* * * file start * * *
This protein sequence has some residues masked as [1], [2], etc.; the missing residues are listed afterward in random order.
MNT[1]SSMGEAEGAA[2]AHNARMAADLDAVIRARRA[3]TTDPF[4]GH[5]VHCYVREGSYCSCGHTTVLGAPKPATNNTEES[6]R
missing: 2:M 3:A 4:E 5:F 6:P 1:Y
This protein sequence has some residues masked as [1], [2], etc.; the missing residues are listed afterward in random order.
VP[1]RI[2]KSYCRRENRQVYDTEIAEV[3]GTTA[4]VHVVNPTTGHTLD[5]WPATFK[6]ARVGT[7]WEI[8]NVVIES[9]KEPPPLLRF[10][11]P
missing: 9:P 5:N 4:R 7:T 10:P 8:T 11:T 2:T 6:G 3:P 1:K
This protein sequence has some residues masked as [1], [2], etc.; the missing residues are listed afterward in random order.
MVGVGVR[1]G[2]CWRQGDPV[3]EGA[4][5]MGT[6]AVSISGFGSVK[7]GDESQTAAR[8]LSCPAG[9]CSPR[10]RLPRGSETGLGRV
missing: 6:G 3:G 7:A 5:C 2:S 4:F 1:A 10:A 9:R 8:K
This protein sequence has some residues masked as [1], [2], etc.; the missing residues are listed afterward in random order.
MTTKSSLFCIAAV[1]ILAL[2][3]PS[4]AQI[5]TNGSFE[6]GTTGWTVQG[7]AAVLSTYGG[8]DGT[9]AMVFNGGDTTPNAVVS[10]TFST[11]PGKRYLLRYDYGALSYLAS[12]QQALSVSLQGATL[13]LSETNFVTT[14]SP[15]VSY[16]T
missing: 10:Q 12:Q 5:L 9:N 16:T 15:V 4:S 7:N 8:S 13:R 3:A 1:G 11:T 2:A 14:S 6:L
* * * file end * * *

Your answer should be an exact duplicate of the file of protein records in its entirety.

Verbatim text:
This protein sequence has some residues masked as [1], [2], etc.; the missing residues are listed afterward in random order.
MNT[1]SSMGEAEGAA[2]AHNARMAADLDAVIRARRA[3]TTDPF[4]GH[5]VHCYVREGSYCSCGHTTVLGAPKPATNNTEES[6]R
missing: 2:M 3:A 4:E 5:F 6:P 1:Y
This protein sequence has some residues masked as [1], [2], etc.; the missing residues are listed afterward in random order.
VP[1]RI[2]KSYCRRENRQVYDTEIAEV[3]GTTA[4]VHVVNPTTGHTLD[5]WPATFK[6]ARVGT[7]WEI[8]NVVIES[9]KEPPPLLRF[10][11]P
missing: 9:P 5:N 4:R 7:T 10:P 8:T 11:T 2:T 6:G 3:P 1:K
This protein sequence has some residues masked as [1], [2], etc.; the missing residues are listed afterward in random order.
MVGVGVR[1]G[2]CWRQGDPV[3]EGA[4][5]MGT[6]AVSISGFGSVK[7]GDESQTAAR[8]LSCPAG[9]CSPR[10]RLPRGSETGLGRV
missing: 6:G 3:G 7:A 5:C 2:S 4:F 1:A 10:A 9:R 8:K
This protein sequence has some residues masked as [1], [2], etc.; the missing residues are listed afterward in random order.
MTTKSSLFCIAAV[1]ILAL[2][3]PS[4]AQI[5]TNGSFE[6]GTTGWTVQG[7]AAVLSTYGG[8]DGT[9]AMVFNGGDTTPNAVVS[10]TFST[11]PGKRYLLRYDYGALSYLAS[12]QQALSVSLQGATL[13]LSETNFVTT[14]SP[15]VSY[16]T
missing: 10:Q 12:Q 5:L 9:N 16:T 15:V 4:S 7:N 8:S 13:R 3:A 1:G 11:T 2:A 14:S 6:L